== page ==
Spotlight on K-12 Master Planning

Long-term planning in the K-12 realm can be a source of great debate amongst teachers, administrators and staff in a school district. Coming to a consensus as to what is important and what can wait is critical in the maintenance of a smoothly run district. Todd Spore, partner at PBK Architects, has long dealt with K-12 master planning. He sat down with School Planning & Management to answer a few questions about the topic. 

Q. Once operational needs are identified, is there an easy way to come to a consensus on what is urgent and what can wait? Is there a standard for classifying these needs in a long-term plan?

A. Consensus is never easy.  It requires standardized and data-driven decision-making process.  A proven process has been:

1) Establish a shared definition of a priority schedule, such as:

Priority Must Do: Immediate needs relating to growth/demographic changes; Facilities Assessment life-cycle replacements, age of facilities; programmatic needs; district and community needs; safety & security; one-to-three-year projects.

Priority 2:  Should Do:  Programmatic needs; Facilities Assessment life-cycle needs, etc.; three-to-five-year projects.

Priority 3:Would Like to Do:  Programmatic needs; Facilities Assessment life-cycle needs, etc.; five-to-10 year projects.

2)Agree upon a decision-making process to be very clear with a community group how decisions will be made. Providing a third party “unbiased” facilitator is critical for success.

3) Present the projects, the priorities, and the pricing to the committee in a systematic way, allowing for questions and feedback.

4) Use a deliberation system and technology to create a transparent, real-time construction of the bond referendum by the committee. This process has been utilized multiple times with repeated success.

Q. What are some good ways to involve the community in long-range district or campus planning?

A. Large community bond planning committees can be very empowering for the district and the community if they are pre-planned, strategized, and handled wisely.  A long-range facilities plan, developed by the district and professional architects, is a very useful springboard for discussions among the community committee members who ultimately make the decisions regarding the addition of new facilities or the renovation of existing facilities. The community committee can debate the priorities assigned by the district and even change them to reflect the will of the community.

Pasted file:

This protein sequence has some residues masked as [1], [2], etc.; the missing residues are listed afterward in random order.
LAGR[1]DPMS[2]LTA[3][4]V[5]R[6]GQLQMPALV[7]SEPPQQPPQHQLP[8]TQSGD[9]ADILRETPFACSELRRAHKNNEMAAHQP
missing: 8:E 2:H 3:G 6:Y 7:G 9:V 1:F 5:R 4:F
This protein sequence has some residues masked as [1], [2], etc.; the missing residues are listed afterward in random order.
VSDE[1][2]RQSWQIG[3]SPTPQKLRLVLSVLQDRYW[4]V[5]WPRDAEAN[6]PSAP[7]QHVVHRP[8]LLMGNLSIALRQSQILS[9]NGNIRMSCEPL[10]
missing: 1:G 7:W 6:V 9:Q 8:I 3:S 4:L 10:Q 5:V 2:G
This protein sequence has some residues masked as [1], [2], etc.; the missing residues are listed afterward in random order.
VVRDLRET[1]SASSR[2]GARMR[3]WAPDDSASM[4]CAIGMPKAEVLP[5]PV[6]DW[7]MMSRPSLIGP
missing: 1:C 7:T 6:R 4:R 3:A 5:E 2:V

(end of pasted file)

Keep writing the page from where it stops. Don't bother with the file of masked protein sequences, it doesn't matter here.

The benefits of this exchange far outweigh the risks. In following a successful bond referendum, the committee can be asked to serve on a Bond Review Committee that meets quarterly for the length of the bond and receives a report on the bond-funded projects (perhaps even visiting construction sites). In addition, periodic, informative e-blast (newsletters) and a dedicated long-range planning website containing various planning resources and information are effective at educating communities on progress, accomplishments, and future objectives. This assures the on-going support of the community and produces the start of a new committee when an additional bond is considered.

Q. Are there any pitfalls or sticky issues in K-12 long-range planning that administrators or other officials sometimes forget to take into account that may have a big impact?

A. There are many variables in good long-range planning and the consideration of a bond referendum that fall into the risk-benefit column:

  • Is the committee representative of district demographics, including some teachers and principals?
  • What is the trust level in the community for the district?
  • Is the district staff happy?
  • Is the district considering a bond election when there are other taxing entities on the ballot?
  • Has an opinion survey been considered to help answer public perception questions?
  • Is the district considering a May or November bonding cycle?
  • Does the facilities assessment include a walk-through of facilities and input from campus principals?
  • Is organized opposition included among the community members on a committee?
  • Is the board supportive of a possible bond referendum?

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